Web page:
Major League Baseball's owners on Thursday officially designated John S. Middleton as control person of the Phillies, the last step in a transition of power from David Montgomery to Middleton.
Middleton, a Phillies part-owner since 1994, has exerted a greater influence in recent years. He now is recognized by MLB as accountable for the Phillies' operation and compliance with league rules.
The team, for the first time, disclosed that Middleton owns a 48 percent stake in the Phillies. Cousins Jim and Pete Buck are the other major owners of the team.
"I am both thrilled and honored to assume this important position," Middleton, 61, said in a statement. "I'm grateful that the Buck family, Major League Baseball and the other Major League clubs have confidence in my ability to lead our franchise into the future.
"Our fans should know that the Phillies organization is committed to restoring the Phillies to its recent dominant past. We will approach the 2017 season and the years to follow with even greater intensity and determination, knowing our fans are eager to bring a championship back to Philadelphia. We intend to accomplish that goal."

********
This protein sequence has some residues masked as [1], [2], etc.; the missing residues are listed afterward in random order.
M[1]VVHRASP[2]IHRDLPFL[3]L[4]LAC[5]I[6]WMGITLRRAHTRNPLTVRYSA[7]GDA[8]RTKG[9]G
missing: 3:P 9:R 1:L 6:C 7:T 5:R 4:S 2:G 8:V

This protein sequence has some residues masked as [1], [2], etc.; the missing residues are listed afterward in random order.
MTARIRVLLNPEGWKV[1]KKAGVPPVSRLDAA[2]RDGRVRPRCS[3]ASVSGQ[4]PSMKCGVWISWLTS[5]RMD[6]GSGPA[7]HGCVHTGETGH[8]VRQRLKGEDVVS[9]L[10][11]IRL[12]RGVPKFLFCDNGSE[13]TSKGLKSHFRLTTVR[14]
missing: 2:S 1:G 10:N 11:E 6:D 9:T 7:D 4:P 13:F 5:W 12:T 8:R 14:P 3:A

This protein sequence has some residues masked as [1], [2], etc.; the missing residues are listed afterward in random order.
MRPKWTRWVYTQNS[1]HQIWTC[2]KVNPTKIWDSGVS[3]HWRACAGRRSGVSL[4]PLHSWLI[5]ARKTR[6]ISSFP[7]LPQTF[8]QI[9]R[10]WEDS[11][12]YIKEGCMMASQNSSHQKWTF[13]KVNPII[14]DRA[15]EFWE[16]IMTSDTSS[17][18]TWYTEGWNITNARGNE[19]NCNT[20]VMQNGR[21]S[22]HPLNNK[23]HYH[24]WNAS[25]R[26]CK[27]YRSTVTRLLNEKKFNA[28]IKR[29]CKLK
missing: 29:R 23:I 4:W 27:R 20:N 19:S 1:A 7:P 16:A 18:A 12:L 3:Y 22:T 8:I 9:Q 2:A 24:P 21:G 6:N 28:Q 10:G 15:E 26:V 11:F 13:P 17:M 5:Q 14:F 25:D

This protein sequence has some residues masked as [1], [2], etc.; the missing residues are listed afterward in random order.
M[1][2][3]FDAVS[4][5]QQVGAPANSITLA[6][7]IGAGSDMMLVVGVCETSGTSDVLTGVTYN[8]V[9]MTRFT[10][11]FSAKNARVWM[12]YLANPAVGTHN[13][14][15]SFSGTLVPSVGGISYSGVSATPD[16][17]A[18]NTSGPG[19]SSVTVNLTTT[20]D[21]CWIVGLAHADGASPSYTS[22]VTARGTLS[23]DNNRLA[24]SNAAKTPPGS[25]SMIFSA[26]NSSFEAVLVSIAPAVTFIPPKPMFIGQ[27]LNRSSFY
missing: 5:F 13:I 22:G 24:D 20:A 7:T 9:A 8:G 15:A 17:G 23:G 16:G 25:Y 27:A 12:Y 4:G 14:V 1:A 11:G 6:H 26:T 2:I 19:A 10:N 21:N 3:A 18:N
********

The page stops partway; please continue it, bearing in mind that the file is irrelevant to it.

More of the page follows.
Montgomery had served as the Phillies' control person since 1997. He is still involved with the club as chairman, a position that he will continue to fill.
In 1994, Middleton's family purchased a 14.7 percent stake in the Phillies for approximately $18 million, according to financial documents submitted in Montgomery County Orphans' Court. The Middletons in 2000 contributed $32.2 million to the Phillies, which raised their ownership to 26.6 percent. And, in 2001, financial records showed the Middletons purchased another 9.2 percent of interest from other partners at a cost of $19.1 million.
Middleton, in 2007, sold the family's cigar company to Altria for $2.9 billion.
It is unclear how much Middleton paid within the last decade to reach 48 percent ownership of the Phillies. Under the limited-partnership arrangement that governs the Phillies, any one partner is restricted from majority ownership. But Middleton has emerged as a public face of an ownership group that has existed in secrecy for numerous decades.
Middleton was appointed during MLB owners' annual meetings in Chicago. At the meetings, the Phillies were named 2016 recipients of the Allan H. Selig Award for Philanthropic Excellence. The award recognized the club's commitment to fighting ALS through its charitable work.